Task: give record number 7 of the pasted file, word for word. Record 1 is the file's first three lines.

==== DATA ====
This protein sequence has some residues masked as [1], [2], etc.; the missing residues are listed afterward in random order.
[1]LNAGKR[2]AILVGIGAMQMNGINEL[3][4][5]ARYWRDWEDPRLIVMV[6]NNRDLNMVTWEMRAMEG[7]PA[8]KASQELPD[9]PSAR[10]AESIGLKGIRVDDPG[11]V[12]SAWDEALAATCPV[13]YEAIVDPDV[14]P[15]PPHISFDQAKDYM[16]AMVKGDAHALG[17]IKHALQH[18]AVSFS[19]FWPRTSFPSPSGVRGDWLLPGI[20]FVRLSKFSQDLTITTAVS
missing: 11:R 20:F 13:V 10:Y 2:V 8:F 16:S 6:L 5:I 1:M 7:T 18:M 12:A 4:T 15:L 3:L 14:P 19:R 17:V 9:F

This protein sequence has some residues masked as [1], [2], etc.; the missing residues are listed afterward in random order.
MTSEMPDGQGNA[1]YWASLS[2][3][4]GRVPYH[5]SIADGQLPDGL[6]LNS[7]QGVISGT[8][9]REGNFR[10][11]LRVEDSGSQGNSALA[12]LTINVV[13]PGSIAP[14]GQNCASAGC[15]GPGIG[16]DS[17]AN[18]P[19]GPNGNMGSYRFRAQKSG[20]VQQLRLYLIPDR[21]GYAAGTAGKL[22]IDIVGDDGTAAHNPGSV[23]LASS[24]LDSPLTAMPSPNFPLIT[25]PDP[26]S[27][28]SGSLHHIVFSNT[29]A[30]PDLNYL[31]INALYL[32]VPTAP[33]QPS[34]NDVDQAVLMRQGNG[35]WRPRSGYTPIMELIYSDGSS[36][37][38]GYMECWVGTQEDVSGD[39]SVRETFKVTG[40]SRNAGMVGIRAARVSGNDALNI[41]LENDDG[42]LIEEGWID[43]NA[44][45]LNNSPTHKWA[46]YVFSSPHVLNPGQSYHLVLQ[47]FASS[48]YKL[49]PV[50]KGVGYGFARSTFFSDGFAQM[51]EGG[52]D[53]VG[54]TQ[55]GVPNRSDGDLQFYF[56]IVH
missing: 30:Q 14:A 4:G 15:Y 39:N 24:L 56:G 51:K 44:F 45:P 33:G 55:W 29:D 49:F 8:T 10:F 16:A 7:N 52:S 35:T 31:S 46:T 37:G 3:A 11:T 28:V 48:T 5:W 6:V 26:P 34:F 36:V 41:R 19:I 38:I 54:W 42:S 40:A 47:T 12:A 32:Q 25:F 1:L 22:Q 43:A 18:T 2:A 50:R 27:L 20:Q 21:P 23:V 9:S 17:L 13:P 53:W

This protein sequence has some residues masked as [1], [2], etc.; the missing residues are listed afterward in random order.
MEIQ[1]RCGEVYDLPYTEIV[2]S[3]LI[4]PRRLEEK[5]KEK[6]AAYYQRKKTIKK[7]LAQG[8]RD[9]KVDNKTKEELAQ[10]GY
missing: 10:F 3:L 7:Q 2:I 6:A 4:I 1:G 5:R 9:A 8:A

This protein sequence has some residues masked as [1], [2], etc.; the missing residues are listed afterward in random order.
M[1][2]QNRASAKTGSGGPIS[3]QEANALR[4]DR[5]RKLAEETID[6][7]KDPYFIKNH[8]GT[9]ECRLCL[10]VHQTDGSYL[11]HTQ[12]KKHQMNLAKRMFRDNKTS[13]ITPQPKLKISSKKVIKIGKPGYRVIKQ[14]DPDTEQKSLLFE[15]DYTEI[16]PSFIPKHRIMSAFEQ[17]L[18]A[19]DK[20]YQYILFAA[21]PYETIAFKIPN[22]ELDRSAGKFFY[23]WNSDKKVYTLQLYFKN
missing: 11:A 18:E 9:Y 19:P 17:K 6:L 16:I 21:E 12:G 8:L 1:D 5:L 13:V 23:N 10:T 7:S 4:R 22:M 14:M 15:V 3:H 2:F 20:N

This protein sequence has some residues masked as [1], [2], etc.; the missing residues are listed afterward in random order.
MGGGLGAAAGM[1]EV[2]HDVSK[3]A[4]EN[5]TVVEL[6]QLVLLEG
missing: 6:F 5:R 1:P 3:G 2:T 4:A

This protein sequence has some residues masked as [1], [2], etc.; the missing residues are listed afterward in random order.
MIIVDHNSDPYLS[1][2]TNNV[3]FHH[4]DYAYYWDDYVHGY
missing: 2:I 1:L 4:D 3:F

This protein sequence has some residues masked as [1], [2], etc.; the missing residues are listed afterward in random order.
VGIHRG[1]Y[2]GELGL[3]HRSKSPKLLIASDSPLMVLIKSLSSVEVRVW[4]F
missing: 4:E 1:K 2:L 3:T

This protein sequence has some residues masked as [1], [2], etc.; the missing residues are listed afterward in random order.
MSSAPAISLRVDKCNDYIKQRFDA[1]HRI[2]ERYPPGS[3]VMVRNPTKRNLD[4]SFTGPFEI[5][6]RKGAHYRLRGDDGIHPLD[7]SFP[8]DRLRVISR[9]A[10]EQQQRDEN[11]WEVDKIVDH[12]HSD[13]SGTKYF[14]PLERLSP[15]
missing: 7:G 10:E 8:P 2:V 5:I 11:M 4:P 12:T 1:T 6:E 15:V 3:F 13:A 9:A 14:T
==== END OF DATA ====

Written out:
This protein sequence has some residues masked as [1], [2], etc.; the missing residues are listed afterward in random order.
VGIHRG[1]Y[2]GELGL[3]HRSKSPKLLIASDSPLMVLIKSLSSVEVRVW[4]F
missing: 4:E 1:K 2:L 3:T